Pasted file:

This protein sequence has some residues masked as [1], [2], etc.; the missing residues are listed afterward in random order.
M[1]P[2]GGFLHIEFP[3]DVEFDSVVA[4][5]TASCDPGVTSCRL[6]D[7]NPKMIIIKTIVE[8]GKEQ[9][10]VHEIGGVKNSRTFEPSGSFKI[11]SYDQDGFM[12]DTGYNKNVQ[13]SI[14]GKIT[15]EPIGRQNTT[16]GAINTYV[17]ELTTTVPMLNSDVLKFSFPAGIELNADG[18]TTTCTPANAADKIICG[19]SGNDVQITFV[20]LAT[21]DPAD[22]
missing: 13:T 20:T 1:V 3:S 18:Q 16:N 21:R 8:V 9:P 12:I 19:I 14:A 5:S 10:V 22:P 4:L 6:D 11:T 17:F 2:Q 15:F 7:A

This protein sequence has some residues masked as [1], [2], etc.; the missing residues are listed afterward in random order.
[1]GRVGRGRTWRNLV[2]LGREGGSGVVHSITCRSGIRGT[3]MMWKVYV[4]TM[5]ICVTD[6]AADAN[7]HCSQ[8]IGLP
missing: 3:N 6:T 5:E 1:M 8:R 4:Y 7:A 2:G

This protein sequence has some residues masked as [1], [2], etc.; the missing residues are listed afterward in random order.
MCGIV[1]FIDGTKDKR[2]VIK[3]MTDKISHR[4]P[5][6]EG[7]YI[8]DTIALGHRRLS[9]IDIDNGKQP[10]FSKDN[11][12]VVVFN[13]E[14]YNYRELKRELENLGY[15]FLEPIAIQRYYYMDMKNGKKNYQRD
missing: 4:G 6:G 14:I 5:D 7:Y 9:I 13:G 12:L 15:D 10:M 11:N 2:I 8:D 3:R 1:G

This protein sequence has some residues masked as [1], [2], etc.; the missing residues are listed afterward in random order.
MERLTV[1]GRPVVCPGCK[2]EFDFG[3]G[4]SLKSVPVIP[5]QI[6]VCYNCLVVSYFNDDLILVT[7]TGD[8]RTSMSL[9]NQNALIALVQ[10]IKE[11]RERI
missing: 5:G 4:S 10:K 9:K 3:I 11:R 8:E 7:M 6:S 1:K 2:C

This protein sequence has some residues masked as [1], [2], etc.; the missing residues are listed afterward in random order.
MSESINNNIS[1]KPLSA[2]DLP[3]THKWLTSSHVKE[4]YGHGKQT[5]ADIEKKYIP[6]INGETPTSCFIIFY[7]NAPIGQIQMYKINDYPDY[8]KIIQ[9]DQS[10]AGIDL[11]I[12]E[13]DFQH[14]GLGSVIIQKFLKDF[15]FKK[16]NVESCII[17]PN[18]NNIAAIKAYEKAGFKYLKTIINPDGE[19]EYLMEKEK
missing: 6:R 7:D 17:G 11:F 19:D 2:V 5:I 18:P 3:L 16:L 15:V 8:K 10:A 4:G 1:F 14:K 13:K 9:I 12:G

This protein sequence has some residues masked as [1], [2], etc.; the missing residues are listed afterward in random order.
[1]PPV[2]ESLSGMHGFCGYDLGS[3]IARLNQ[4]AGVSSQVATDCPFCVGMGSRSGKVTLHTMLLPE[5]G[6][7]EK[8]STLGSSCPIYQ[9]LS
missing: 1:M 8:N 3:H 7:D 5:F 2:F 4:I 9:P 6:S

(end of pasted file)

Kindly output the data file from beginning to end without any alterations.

This protein sequence has some residues masked as [1], [2], etc.; the missing residues are listed afterward in random order.
M[1]P[2]GGFLHIEFP[3]DVEFDSVVA[4][5]TASCDPGVTSCRL[6]D[7]NPKMIIIKTIVE[8]GKEQ[9][10]VHEIGGVKNSRTFEPSGSFKI[11]SYDQDGFM[12]DTGYNKNVQ[13]SI[14]GKIT[15]EPIGRQNTT[16]GAINTYV[17]ELTTTVPMLNSDVLKFSFPAGIELNADG[18]TTTCTPANAADKIICG[19]SGNDVQITFV[20]LAT[21]DPAD[22]
missing: 13:T 20:T 1:V 3:S 18:Q 16:N 21:R 8:V 9:P 12:I 19:I 14:A 5:S 10:V 22:P 4:L 6:D 11:T 17:F 2:Q 15:F 7:A

This protein sequence has some residues masked as [1], [2], etc.; the missing residues are listed afterward in random order.
[1]GRVGRGRTWRNLV[2]LGREGGSGVVHSITCRSGIRGT[3]MMWKVYV[4]TM[5]ICVTD[6]AADAN[7]HCSQ[8]IGLP
missing: 3:N 6:T 5:E 1:M 8:R 4:Y 7:A 2:G

This protein sequence has some residues masked as [1], [2], etc.; the missing residues are listed afterward in random order.
MCGIV[1]FIDGTKDKR[2]VIK[3]MTDKISHR[4]P[5][6]EG[7]YI[8]DTIALGHRRLS[9]IDIDNGKQP[10]FSKDN[11][12]VVVFN[13]E[14]YNYRELKRELENLGY[15]FLEPIAIQRYYYMDMKNGKKNYQRD
missing: 4:G 6:G 14:I 5:D 7:Y 9:I 13:G 12:L 15:D 10:M 11:N 2:I 8:D 3:R 1:G

This protein sequence has some residues masked as [1], [2], etc.; the missing residues are listed afterward in random order.
MERLTV[1]GRPVVCPGCK[2]EFDFG[3]G[4]SLKSVPVIP[5]QI[6]VCYNCLVVSYFNDDLILVT[7]TGD[8]RTSMSL[9]NQNALIALVQ[10]IKE[11]RERI
missing: 5:G 4:S 10:K 9:K 3:I 11:R 8:E 7:M 6:S 1:K 2:C

This protein sequence has some residues masked as [1], [2], etc.; the missing residues are listed afterward in random order.
MSESINNNIS[1]KPLSA[2]DLP[3]THKWLTSSHVKE[4]YGHGKQT[5]ADIEKKYIP[6]INGETPTSCFIIFY[7]NAPIGQIQMYKINDYPDY[8]KIIQ[9]DQS[10]AGIDL[11]I[12]E[13]DFQH[14]GLGSVIIQKFLKDF[15]FKK[16]NVESCII[17]PN[18]NNIAAIKAYEKAGFKYLKTIINPDGE[19]EYLMEKEK
missing: 6:R 7:D 17:G 11:F 19:D 2:V 5:I 18:P 3:L 16:L 15:V 8:K 10:A 4:G 1:F 14:K 13:K 9:I 12:G

This protein sequence has some residues masked as [1], [2], etc.; the missing residues are listed afterward in random order.
[1]PPV[2]ESLSGMHGFCGYDLGS[3]IARLNQ[4]AGVSSQVATDCPFCVGMGSRSGKVTLHTMLLPE[5]G[6][7]EK[8]STLGSSCPIYQ[9]LS
missing: 1:M 8:N 3:H 7:D 5:F 2:F 4:I 9:P 6:S